Go to Contents Go to Navigation

NORTH KOREA NEWSLETTER NO. 274 (August 8, 2013)

All Headlines 10:42 August 08, 2013

*** TOPIC OF THE WEEK (Part 2)

U.N. Commission Begins Investigation into N. Korean Rights Abuses

SEOUL (Yonhap) -- A United Nations commission on human rights abuses in North Korea began its official investigation by interviewing North Korean defectors in South Korea for the first time since its launch earlier this year, sources said on July 31.

The sources at Free the NK Gulag, a defectors group in Seoul, said two working-level officials from the United Nations Commission of Inquiry for North Korea (COI) arrived here on July 29 and carried out interviews with people who escaped from the communist country.

It said the officials met eight people from July 30 onwards and heard testimonies that they had been personally subjected to human rights abuses or witnessed such acts being performed on others. The COI investigators from the U.N. High Commissioner for Refugees (UNHCR) plan to meet with more defectors until Aug. 7 and continue their work with other North Korean human rights bodies in South Korea.

There are some 25,000 North Korean escapees living in the South, who can provide firsthand accounts of living conditions in the country.

An official at the defectors group said three other investigators from the UN commission, including Commissioner Michael Donald Kirby, a former Australian Supreme Court justice, will arrive in Seoul later in August to hold a five-day hearing on human rights conditions in the North. A total of 35 defectors will be invited to the public hearing to be held in Seoul from Aug. 20, the official said.

They will examine claims of abuses carried out in political prison camps and other abuses of North Koreans by the state. They will also determine discrimination between genders, suppression of freedom of speech and movement restrictions, as well as other basic human rights violations.

The commission is to conduct their inquiry mainly in South Korea as the commissioners were not given access to the communist country. It also plans to visit Japan later this month to carry out similar activities.

Commissioner Kirby said in an interview with Yonhap in Geneva that he has sent a letter to North Korean authorities to allow COI officials to visit the country from Aug. 11-17.

Kirby said investigation in North Korea is essential for COI's task of investigation and that the COI will carry out investigation in every possible way.

The independent U.N. body is scheduled to submit its final report, containing findings and recommendations concerning imprisonment, torture and kidnapping by the North, to the U.N. Human Rights Council (UNHRC) in March next year after submitting an interim report to UNHRC in September and to the U.N. General Assembly in October.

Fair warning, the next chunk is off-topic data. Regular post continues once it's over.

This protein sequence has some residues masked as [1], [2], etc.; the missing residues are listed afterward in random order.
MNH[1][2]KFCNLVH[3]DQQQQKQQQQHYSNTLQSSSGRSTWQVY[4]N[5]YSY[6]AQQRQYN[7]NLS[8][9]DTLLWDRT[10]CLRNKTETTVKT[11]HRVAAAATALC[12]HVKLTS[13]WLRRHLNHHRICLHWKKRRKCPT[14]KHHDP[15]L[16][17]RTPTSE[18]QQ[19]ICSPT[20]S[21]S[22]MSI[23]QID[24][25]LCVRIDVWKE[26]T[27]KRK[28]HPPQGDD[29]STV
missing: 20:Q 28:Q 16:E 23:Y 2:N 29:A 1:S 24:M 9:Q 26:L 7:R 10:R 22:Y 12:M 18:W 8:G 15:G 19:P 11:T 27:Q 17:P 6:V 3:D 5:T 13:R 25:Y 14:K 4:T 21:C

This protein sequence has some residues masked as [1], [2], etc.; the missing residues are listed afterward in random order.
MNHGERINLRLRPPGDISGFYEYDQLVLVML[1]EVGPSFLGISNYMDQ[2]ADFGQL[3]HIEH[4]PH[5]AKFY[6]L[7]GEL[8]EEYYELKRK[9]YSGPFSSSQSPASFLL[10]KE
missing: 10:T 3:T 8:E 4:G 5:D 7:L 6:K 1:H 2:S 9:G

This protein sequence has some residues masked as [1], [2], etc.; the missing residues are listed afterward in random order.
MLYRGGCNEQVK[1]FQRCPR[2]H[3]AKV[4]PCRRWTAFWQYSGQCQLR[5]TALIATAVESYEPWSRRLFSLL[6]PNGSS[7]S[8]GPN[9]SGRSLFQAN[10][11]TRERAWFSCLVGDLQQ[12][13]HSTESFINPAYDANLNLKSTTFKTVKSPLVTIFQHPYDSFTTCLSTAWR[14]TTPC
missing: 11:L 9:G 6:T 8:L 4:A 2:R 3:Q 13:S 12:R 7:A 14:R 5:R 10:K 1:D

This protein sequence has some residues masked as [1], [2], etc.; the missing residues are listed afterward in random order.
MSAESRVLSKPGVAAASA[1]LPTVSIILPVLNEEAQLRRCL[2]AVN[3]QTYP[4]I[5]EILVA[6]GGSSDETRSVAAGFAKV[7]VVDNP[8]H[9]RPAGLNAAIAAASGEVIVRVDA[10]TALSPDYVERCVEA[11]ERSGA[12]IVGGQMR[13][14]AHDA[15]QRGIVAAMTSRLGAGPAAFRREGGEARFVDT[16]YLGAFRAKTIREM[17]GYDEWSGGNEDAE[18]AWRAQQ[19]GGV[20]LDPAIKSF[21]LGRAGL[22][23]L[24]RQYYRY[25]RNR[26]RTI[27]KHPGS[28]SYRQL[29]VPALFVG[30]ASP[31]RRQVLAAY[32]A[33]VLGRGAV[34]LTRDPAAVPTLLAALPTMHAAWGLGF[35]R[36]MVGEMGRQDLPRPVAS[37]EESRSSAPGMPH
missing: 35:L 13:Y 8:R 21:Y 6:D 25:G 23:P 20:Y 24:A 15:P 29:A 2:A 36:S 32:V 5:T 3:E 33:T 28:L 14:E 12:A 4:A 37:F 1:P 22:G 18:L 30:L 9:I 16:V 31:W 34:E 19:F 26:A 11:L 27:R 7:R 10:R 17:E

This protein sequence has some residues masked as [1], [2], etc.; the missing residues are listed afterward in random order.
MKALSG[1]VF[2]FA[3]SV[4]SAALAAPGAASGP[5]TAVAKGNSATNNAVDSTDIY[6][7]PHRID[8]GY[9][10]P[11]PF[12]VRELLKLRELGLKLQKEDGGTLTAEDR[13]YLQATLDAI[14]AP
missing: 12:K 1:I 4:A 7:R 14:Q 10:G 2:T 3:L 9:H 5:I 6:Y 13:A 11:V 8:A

South Korea plans to actively support the COI's activities here. The National Human Rights Commission plans to offer translation services for local human rights bodies and individuals who want to submit documents and information about North Korea's human rights abuses to the COI.

The Korean national human rights commission got a request from the COI to hand out materials about the North Korean human rights conditions on July 22 and delivered the request the next day to South Korean organizations related to North Korean human rights issues.

Meanwhile, a Japanese government source in Tokyo said COI officials will visit Japan in late August to collect information about Japanese citizens who were abducted to North Korea. The three COI commissioners will meet with Prime Minister Shinzo Abe and other Japanese government officials and family members of the Japanese abductees.

North Korea has been accused of grave human rights abuses ranging from holding hundreds of thousands of political prisoners in concentration camps to committing torture and carrying out public executions. The country, however, has denied the accusations, calling them U.S.-led propaganda to topple its regime.

The U.N. established the COI under the U.N. Human Rights Council in March, the first-ever U.N.-approved body to investigate human rights conditions in the reclusive country, amid increasing international concerns about the dire human rights environment in the communist North.

The UNHRC passed the resolution for the establishment of an independent investigation commission on March 21 during the 22nd session to approve the establishment of the COI.

The resolution called for the COI to be launched to conduct in-depth investigations into human rights abuses in North Korea and report its findings at the next sessions of the U.N. General Assembly and the UNHRC.

Human rights advocacy groups have long called for international efforts to stop genocide and crimes against humanity which they claim are being systematically carried out by North Korean authorities.

International demand for the United Nations to establish a commission to investigate human rights crimes in North Korea has been rising, and the voices calling for the organization of the U.N. commission have grown after North Korea conducted its third nuclear test on Feb. 12. The test is viewed as the country sacrificing the needs of its people for its so-called military-first politics.

Send Feedback
How can we improve?
Thanks for your feedback!